Steven Shaviro, professor in English at Wayne State University
David Graeber's Fragments of an Anarchist Anthropology is filled with interesting and provocative ideas. Graeber wants to ally the discipline of anthropology with the anarchist currents that have shown up, most recently, in the anti-globalization movement. Each, he says, has a lot to offer the other.
What anarchism can offer anthropology, according to Graeber, is a way out of academicist impasses, a way that anthropology might change the world, rather than merely interpret it. This is the most upfront side of the book, but also its least convincing one. For I fear that here Graeber overly idealizes academia, and the discipline of anthropology in particular.
Graeber is far more interesting when he writes about what anthropology can offer anarchism. Graeber discusses Marcel Mauss' theory of the gift as an alternative to orthodox economic assumptions about the centrality of markets and "exchange", and Pierre Clastres' arguments about societies that explicitly sought to avoid the formation of a State.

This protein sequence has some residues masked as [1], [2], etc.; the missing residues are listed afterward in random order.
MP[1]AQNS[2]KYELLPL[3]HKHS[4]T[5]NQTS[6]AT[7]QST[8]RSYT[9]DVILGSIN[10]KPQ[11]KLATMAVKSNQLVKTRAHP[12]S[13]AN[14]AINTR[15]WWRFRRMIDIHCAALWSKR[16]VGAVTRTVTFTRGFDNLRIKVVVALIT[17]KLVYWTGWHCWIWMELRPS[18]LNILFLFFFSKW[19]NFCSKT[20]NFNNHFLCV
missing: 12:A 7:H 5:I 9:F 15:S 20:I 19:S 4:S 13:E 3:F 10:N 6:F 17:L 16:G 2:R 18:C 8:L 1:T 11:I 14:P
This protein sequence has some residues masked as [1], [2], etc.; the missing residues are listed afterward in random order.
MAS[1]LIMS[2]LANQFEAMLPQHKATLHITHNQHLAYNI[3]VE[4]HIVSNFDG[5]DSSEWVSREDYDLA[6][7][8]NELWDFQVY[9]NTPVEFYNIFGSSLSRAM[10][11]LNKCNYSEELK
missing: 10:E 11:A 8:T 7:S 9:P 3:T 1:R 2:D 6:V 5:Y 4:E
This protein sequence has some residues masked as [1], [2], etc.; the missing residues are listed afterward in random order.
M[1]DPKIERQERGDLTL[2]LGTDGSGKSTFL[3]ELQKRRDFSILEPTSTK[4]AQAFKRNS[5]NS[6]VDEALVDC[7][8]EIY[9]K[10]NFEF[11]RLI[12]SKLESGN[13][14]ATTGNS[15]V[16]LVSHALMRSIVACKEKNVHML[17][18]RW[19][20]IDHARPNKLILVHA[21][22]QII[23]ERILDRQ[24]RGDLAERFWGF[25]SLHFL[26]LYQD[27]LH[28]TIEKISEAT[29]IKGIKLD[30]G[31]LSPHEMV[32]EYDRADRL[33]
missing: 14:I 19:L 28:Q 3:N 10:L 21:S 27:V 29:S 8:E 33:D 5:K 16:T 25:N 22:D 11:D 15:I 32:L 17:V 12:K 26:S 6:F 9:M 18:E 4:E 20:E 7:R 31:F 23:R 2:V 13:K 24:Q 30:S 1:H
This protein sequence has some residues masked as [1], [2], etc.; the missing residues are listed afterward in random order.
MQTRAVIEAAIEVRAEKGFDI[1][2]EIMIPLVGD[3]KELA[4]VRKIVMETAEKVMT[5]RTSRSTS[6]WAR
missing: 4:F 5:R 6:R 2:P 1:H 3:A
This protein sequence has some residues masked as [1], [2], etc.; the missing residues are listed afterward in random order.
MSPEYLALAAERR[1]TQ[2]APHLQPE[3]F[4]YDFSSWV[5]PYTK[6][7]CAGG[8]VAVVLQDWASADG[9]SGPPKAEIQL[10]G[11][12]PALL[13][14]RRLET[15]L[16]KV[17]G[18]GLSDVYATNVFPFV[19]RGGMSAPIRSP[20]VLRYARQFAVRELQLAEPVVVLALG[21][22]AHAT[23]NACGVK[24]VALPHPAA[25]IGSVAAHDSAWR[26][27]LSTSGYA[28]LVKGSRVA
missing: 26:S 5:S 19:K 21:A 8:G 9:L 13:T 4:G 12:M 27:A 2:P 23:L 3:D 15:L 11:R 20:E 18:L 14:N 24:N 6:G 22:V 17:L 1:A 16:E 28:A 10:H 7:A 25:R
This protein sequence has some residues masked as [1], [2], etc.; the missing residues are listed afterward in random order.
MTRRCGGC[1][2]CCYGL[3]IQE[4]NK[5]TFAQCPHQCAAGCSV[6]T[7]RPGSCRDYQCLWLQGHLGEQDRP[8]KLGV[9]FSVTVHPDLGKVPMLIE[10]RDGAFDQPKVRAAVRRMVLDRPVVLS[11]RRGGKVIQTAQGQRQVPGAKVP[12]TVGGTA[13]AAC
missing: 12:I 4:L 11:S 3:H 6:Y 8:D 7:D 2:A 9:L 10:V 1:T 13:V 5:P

Many anthropologists would agree that there is an affinity between anthropology and anarchism and there are many convinced anarchists among anthropologists, but fewer of them might support "resistance against civilization" as the webpage Radical Anthropology calls for. Nevertheless, this website has some interesting articles, like Anthropology and Anarchism by anthropologist Brian Morris at Goldsmiths College, London. (UPDATE: The website was closed down, I've linked to copies in the Web Archive)
See also another review on Fragments of an Anarchist Anthropology in Green Pepper Magazine that among other states that "in the last three decades of the twentieth century, it was the work of Sahlins and other critical anthropologists such as Richard Lee and Pierre Clastres that produced some of the most outstanding changes within anarchist theory."